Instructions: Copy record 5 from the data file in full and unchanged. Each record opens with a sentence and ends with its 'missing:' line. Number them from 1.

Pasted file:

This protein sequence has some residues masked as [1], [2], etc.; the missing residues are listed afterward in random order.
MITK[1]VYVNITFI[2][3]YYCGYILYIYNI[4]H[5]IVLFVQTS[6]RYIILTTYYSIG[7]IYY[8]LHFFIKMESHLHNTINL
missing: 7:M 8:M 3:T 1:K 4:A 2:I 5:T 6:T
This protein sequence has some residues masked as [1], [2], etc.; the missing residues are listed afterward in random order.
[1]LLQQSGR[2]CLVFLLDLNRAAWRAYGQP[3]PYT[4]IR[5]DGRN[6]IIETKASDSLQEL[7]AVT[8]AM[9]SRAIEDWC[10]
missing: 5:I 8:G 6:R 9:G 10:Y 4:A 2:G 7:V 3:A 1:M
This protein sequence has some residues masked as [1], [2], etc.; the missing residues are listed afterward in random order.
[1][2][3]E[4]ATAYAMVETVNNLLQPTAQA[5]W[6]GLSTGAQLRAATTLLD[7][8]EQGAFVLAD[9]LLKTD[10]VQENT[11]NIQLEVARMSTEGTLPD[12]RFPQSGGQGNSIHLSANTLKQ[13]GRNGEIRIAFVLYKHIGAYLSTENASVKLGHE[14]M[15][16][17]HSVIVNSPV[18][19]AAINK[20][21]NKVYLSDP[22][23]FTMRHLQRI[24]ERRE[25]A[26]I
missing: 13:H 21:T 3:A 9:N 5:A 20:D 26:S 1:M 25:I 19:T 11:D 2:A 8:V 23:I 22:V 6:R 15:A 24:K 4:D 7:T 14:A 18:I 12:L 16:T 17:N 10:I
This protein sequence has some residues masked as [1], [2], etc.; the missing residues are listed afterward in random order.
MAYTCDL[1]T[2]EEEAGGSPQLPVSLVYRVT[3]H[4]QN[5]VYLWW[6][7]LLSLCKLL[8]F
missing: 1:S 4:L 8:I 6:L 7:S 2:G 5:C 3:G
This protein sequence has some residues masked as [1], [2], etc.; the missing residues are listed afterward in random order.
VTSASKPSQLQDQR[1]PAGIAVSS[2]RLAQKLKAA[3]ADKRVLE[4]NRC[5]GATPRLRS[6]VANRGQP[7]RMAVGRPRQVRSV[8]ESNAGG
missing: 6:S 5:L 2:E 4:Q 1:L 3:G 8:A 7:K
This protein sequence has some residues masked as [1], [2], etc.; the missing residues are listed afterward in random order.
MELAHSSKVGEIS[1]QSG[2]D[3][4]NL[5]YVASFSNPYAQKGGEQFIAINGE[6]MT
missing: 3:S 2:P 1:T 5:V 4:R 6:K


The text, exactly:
This protein sequence has some residues masked as [1], [2], etc.; the missing residues are listed afterward in random order.
VTSASKPSQLQDQR[1]PAGIAVSS[2]RLAQKLKAA[3]ADKRVLE[4]NRC[5]GATPRLRS[6]VANRGQP[7]RMAVGRPRQVRSV[8]ESNAGG
missing: 6:S 5:L 2:E 4:Q 1:L 3:G 8:A 7:K